We have a leprechaun that comes to our house on St. Patrick’s Day. No kidding. The visit is not lost on us as he turns out house on its ear. Chairs stacked to the ceiling willy nilly like the ‘redecorating’ scene in the movie Poltergeist. Our milk is always turned green, as is our toilet water. He even drew a face on a spaghetti squash one year.
Having Irish roots in our family, we always hail the holiday with some homemade corned beef, potatoes, Guinness and a watch of ‘The Commitments’ in a good year. I do not wear ‘Kiss Me I’m Irish’ t-shirts, shamrock sunglasses five times the size of my head or green underwear as an insurance policy lest someone felt inclined to give me a pinch.I learned years ago from Irish friends living in Ireland these madcap shenanigans and the drunken benders Americans go on in the name of the holiday is totally off the mark. These boys and girls will throw down a pint as nimbly as the next person but not on account of St. Patrick.
I always find holiday mutations in other countries fascinating and enlisted the help of an acclaimed Irish blogger in Dublin, Aoife (pronounced EE-fah) from The Daily Spud, to set the record straight. As you can tell from her blog title, she writes about, well, potatoes (among many other fabulous topics). She’s won many an award on the other side of the pond and has a blog that should not be missed. It truly is an honor to have some of her time, wit and wisdom as an ode to St. Patrick and in the effort to educate any tempted by green beer feeling they are toasting the Motherland.
Note: Aoife and I wrote our parts of this separately, without knowing what the other would be saying. When married together, I found ‘she schooled me’ and I’ll be rethinking my nostalgic celebratory menu (though we both agree ‘The Commitments’ is a good watch!)
It’s the day when everybody, no matter who they are or where they come from, is a little bit Irish. Perhaps you’ll mark your honorary Irishness by drinking green beer, or perhaps you’ll eat corned beef and cabbage – but what, you might wonder, is Paddy’s Day like if you’re in Ireland and 100% Irish to begin with?
The short answer, I have to tell you, is that St. Patrick’s Day in Ireland is not especially green beered or corned beefy. In fact – and I’ll try to break this to you gently – we don’t really go in for corned beef and cabbage at all. Sorry. That combination is much more Irish-American than Irish, while bacon and cabbage is closer to the native mark. On the beer front, Paddy’s Day here in Ireland may well involve drinking Guinness, and in great quantities by some, but, hey, for better or worse, that’s true for the other 364 days of the year too.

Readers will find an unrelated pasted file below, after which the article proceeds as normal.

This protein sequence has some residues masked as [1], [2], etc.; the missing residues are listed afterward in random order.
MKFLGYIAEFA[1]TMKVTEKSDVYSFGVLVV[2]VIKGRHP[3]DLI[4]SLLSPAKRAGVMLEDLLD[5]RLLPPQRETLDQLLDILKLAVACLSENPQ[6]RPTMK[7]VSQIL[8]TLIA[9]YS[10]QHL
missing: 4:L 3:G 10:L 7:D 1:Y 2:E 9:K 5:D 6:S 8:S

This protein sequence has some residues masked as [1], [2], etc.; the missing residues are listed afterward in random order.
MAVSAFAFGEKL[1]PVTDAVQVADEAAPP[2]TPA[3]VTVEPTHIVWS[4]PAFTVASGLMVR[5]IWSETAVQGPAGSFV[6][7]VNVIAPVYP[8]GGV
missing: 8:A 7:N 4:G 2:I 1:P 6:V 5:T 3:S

The occasion may also involve wearing real, actual shamrock. This came as a shock to my friend Tim, a Boulder native, on his first Paddy’s Day in Ireland. “They’re wearing weeds!” was his reaction when he saw some older Dubliners wearing clumps of freshly dug shamrock pinned to their lapels. Whilst the wearing of the shamrock is probably not as prevalent now as it once was, I distinctly recall, as a child, that the morning of St Patrick’s Day would involve a trip, before mass, out to the back field to locate and dig the requisite greenery.
And that wasn’t the only thing that might involve digging. St. Patrick’s Day was, in some quarters at least, the traditional day for getting your crop of spuds into the ground. So not only were you likely to eat spuds on Paddy’s Day (as you would on most other days of the year), you might well spend at least part of it planting them too.
Nowadays, though, we don’t eat quite as many spuds as we used to and you’ll find a plethora of shamrock-shaped merchandise which you can don while watching your local parade go past. The biggest parade, of course, takes place in Dublin, but even though the Dublin parade has become quite a spectacle in recent years, it’s still nothing compared to the likes of the New York event. And that’s the thing. St. Patrick’s Day is a real focus for the Irish abroad and, in some ways, has always been a bigger event in Irish America than in Ireland. We have imported some of that celebratory glitz back here over time, but the fact remains that, when it comes to St. Patrick’s Day, the faraway Irish are often greener.
Aoife also shared this YouTube video on St. Patrick. As she said, it is ‘tremedously cute’. As I say, the only thing better than listening to an Irish accent, is listening to a child with an Irish accent! Give it a watch.